In an effort to help you identify one particular NBA championship contender, let's enter some impressive clues.
OK, this team has a record of 12-2 against the seven (other) best teams in the league. It has a combined mark of 6-0 against the Los Angeles Lakers (2-0), Cleveland Cavaliers (2-0), Orlando Magic and Boston Celtics. Its best player is one of the most dangerous offensive weapons in the NBA and led his college team to the NCAA championship as a freshman.
The veteran point guard is a former Most Valuable Player of the NBA Finals and the backup point guard led his team to the NCAA title last season. This team's power forward was the first overall selection when he entered the draft and the veteran coach has been known to make necessary changes that put his players in positions to succeed.
For the record, they have more tattoos in their lineup than a geriatric motorcycle gang, but the team in question is not the Phoenix Suns of Anarchy.
No, even with the previously listed variables on display, most of us still have difficulty embracing the 37-19 Denver Nuggets (ta-da!) as a leading threat to haul off the O'Brien Trophy. We have our reasons. Let's start with eight combined losses against the Detroit Pistons, Sacramento Kings, Washington Wizards, Los Angeles Clippers, Philadelphia 76ers, Minnesota Timberwolves and Milwaukee Bucks. A recent triumph over the Cavaliers in Cleveland was followed by a loss to the Wizards and another eye-opening victory against Boston.
What gives? How about an inconsistency in mental toughness? More on that later. Quite a few league watchdogs believe the Nuggets suffer the coach-slaying illness of playing to the level of their competition. That may not be too awful ... all of the playoff teams are pretty good, so the Nuggets should be relatively focused when the playoffs begin, right?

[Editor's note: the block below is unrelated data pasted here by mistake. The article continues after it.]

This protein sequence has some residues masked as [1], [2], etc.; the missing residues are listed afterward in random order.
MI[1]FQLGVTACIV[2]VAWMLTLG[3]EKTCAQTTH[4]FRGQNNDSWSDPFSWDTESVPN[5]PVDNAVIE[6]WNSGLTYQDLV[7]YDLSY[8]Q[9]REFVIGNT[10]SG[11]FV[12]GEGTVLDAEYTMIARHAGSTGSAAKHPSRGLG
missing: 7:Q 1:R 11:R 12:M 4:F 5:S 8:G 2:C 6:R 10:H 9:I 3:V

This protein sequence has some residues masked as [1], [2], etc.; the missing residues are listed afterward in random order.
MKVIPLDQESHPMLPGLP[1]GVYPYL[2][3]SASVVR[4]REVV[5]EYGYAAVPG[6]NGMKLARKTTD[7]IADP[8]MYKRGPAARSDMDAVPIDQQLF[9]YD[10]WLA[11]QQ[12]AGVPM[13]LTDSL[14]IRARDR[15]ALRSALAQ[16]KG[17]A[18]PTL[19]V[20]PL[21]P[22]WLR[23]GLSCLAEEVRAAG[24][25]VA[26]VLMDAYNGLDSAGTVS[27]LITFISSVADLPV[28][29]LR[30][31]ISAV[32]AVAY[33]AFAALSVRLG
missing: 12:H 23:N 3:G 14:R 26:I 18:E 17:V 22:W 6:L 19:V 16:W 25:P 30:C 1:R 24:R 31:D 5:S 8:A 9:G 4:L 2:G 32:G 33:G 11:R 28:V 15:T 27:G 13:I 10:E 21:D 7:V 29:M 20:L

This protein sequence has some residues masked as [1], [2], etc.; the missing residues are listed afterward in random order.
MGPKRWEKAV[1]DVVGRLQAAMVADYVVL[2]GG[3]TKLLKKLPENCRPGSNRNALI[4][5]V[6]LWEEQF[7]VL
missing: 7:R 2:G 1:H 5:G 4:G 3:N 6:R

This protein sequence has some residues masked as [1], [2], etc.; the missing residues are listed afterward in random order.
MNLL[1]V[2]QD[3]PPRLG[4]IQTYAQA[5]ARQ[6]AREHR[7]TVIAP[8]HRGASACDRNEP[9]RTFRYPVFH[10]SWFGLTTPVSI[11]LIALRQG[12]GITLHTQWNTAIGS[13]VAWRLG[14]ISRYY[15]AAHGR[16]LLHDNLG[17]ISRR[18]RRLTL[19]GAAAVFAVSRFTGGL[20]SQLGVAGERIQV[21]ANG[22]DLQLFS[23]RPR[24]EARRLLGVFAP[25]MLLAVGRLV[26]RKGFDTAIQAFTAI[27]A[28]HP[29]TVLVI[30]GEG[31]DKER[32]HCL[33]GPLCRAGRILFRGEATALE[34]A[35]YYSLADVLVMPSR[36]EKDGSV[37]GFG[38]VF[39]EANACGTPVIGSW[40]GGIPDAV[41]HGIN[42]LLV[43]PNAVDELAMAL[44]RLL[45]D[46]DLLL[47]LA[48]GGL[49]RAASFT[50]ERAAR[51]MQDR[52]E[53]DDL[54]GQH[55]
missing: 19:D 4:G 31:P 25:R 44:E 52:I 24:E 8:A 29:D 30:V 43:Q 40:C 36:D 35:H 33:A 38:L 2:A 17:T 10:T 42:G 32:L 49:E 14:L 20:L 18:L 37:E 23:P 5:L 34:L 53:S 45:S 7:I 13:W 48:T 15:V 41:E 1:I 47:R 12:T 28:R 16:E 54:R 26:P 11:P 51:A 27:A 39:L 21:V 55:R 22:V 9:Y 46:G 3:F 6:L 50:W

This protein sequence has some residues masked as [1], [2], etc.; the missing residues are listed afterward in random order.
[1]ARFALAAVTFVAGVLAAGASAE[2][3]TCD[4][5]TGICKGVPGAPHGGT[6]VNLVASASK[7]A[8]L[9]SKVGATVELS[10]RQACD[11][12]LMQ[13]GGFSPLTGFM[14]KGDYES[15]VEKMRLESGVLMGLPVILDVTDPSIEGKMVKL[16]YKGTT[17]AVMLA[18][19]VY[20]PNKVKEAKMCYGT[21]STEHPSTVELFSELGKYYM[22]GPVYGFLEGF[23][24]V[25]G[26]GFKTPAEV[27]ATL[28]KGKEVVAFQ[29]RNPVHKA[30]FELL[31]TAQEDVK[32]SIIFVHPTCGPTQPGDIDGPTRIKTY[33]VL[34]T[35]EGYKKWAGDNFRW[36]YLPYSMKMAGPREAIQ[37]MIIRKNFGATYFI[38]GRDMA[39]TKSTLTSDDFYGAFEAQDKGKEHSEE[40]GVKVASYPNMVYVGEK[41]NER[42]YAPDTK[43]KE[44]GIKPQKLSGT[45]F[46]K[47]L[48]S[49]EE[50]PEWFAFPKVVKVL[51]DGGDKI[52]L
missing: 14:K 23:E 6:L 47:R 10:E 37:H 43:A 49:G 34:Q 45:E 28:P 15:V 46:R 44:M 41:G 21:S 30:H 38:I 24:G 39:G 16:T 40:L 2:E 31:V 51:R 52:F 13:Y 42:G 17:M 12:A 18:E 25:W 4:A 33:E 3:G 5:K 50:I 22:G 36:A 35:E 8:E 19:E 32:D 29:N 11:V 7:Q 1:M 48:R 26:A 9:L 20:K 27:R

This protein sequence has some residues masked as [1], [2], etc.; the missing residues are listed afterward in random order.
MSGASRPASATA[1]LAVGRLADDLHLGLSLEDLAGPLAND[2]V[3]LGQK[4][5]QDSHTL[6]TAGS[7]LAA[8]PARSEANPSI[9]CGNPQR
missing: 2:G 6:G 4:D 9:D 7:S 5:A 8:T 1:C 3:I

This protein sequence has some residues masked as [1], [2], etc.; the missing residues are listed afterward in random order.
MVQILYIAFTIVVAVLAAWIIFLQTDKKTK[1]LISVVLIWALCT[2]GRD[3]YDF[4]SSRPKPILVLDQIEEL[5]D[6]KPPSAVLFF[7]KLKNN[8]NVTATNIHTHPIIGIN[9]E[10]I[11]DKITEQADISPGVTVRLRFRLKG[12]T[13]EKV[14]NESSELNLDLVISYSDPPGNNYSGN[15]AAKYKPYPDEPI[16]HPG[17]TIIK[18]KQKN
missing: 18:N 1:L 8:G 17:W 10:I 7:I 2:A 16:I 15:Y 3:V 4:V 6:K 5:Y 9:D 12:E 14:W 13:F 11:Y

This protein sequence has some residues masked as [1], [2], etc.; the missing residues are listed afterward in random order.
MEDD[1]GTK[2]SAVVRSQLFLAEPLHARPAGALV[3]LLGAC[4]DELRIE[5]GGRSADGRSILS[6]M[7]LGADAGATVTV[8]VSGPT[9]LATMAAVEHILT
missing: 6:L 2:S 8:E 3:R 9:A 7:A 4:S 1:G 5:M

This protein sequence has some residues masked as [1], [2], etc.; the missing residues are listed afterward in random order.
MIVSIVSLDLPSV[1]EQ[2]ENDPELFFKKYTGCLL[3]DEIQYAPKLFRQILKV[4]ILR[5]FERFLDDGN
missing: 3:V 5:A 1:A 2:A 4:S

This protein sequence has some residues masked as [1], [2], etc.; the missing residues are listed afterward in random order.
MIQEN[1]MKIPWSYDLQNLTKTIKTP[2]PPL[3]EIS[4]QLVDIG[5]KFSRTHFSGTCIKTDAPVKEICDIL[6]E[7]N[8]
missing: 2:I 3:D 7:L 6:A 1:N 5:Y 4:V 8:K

Anyway, the aforementioned Denver scoring ace is none other than Carmelo Anthony, generally regarded as a legitimate superstar and the third-best small forward (hello, Kevin Durant!) on the planet. His per-game average of 29 points is amassed through a dizzying variety of midrange and deep jumpers, drives to the hoop or post-up maneuvers against weaker threes. But despite a commitment to becoming a solid leader -- this resolve has been traced to his work on the 2008 U.S. Olympic team -- Anthony still suffers the lowered expectations of critics expecting a knucklehead incident or two when the chips are down.
Ah, there's that word so often lobbed in the Nuggets' direction ... knucklehead.
I've used it to define certain success-harpooning Nuggets employees who ultimately prevent this gifted team from being great. TNT analyst Charles Barkley has used it to describe Denver sixth man J.R. Smith, a skilled offensive player prone to silly flights of fancy on the court and (this season) off-court complaints about how he's being used. All you need to know is that Smith makes just 40 percent of his field-goal attempts, isn't shy about taking them and has yet to employ his physical gifts at a consistent level on defense.